In the past several months, our public safety professionals in the City of Pittsburgh have been forced to respond to challenges ranging from historic flooding to the arrival of Batman.

Meanwhile, violent crime in some neighborhoods and the general welfare of all of our communities needs greater attention.In an effort to help address this issue, I have reintroduced legislation that would allow retired police officers to voluntarily return to service to complement our active police force.

Named the Return to Service Act, this bill would allow retired officers to perform part-time police work while still collecting the pensions they earned during their years of active duty. Currently, state law prohibits this.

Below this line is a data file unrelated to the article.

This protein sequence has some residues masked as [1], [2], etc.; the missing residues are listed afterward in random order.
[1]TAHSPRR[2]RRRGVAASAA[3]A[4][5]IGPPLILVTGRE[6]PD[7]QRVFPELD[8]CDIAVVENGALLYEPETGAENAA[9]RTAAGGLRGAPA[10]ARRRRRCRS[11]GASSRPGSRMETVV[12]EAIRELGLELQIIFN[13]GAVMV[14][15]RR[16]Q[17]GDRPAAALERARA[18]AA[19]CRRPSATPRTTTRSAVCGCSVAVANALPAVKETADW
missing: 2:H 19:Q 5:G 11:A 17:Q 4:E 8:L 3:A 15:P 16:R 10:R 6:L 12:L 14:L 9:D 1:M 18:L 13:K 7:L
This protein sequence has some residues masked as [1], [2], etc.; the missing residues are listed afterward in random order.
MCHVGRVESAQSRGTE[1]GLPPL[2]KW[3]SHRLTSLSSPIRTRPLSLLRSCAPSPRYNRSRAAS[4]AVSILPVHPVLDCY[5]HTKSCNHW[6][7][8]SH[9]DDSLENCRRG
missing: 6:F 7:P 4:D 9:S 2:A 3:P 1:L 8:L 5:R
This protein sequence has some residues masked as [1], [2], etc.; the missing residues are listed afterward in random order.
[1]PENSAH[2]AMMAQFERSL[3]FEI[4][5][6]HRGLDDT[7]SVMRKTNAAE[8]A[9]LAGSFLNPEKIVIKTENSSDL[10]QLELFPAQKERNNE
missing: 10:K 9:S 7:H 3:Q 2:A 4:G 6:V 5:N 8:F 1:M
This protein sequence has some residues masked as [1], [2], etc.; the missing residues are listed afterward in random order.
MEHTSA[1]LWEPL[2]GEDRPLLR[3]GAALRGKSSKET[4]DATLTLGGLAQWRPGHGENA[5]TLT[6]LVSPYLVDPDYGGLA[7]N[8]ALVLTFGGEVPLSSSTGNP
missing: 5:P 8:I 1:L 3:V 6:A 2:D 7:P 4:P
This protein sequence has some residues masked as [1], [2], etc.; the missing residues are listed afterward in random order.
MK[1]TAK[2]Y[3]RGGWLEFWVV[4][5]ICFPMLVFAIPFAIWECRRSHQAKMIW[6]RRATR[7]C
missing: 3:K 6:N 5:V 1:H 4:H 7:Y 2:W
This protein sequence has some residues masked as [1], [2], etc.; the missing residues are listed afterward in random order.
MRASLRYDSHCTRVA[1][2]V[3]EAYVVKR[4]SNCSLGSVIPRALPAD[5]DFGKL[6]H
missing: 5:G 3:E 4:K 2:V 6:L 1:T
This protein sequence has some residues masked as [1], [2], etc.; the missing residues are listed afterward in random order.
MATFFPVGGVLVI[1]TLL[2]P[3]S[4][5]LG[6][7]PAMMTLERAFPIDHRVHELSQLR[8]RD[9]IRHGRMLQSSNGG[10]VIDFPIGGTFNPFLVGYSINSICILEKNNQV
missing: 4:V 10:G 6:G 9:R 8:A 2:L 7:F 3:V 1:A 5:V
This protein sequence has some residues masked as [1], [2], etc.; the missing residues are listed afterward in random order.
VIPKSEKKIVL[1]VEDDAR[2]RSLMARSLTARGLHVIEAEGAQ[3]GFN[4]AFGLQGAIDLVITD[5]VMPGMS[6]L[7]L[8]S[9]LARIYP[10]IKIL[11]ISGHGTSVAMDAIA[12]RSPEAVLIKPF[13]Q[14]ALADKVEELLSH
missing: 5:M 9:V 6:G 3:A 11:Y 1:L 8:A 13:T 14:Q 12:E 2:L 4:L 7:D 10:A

While the rigors of police work are taxing physically and mentally, officers who retire in their 50s can still make great contributions with their knowledge and abilities. Retired officers could perform traffic control, community relations and confidential clerical work that cannot be done by civilians among many other potential duties, freeing up active officers to prevent and investigate crime in our neighborhoods. Similar programs in cities around the country have resulted in the return of hundreds of officers.

With police departments stretched thin and municipal budgets stretched thinner, our communities need the help retired officers can provide. The well-being of our communities requires that we not forego adequate police protection due to the costs, and I believe my bill offers one solution to help address this concern.